One of the simplest methods of gifting future generations is to establish a custodial account under your state’s version of the Uniform Gift to Minors Act or the Uniform Transfer to Minors Act. The primary purpose of these accounts is to allow gifts to be set aside for minor children who otherwise would not be legally allowed to own significant property.
With custodial accounts, you also have the ability to name someone else, including yourself to handle and assist with these gifted funds until the child comes of age. Most frequently, the age at which children receive these assets is 18 or 21, and it takes little to no work to set up these accounts. Local laws and standard provisions do apply but it is important to recognize that custodial accounts are potentially taxable to the child.
This could make the child’s income taxable at an even higher rate than their parents, depending on tax laws. One other potential disadvantage of these accounts to keep in mind is that once the child achieves the age listed on the custodial account, the account becomes theirs no matter what. This means that if you put aside a great deal of money, that child could inherit it as soon as 18 and you have no say over what they do with those funds. This can be of concern to some people who are worried about a young child’s ability to handle this level of money, so you may wish to work directly with an experienced estate planning lawyer to determine a more appropriate strategy.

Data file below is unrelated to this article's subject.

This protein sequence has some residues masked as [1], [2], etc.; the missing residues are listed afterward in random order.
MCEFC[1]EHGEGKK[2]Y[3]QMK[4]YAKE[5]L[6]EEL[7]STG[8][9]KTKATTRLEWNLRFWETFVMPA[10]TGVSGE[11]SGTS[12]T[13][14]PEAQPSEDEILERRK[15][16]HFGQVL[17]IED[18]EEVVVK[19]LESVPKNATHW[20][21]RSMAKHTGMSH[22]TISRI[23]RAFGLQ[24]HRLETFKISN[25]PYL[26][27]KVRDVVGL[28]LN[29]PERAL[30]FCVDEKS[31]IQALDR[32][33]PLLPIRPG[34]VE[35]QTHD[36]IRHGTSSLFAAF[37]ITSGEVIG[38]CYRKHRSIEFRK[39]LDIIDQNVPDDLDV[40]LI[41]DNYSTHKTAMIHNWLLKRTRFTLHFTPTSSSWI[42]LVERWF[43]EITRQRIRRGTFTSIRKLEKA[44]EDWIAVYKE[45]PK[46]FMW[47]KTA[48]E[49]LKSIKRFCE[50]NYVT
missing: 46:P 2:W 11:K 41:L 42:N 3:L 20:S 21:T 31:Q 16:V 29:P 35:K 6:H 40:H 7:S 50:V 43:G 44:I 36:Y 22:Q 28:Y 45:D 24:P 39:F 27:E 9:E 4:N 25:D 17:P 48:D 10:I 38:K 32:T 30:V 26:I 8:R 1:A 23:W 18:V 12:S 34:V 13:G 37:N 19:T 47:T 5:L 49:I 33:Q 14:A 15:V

A UTMA account is not your only option to support a grandchild, so make sure you discuss your interests with an knowledgeable lawyer in Michigan.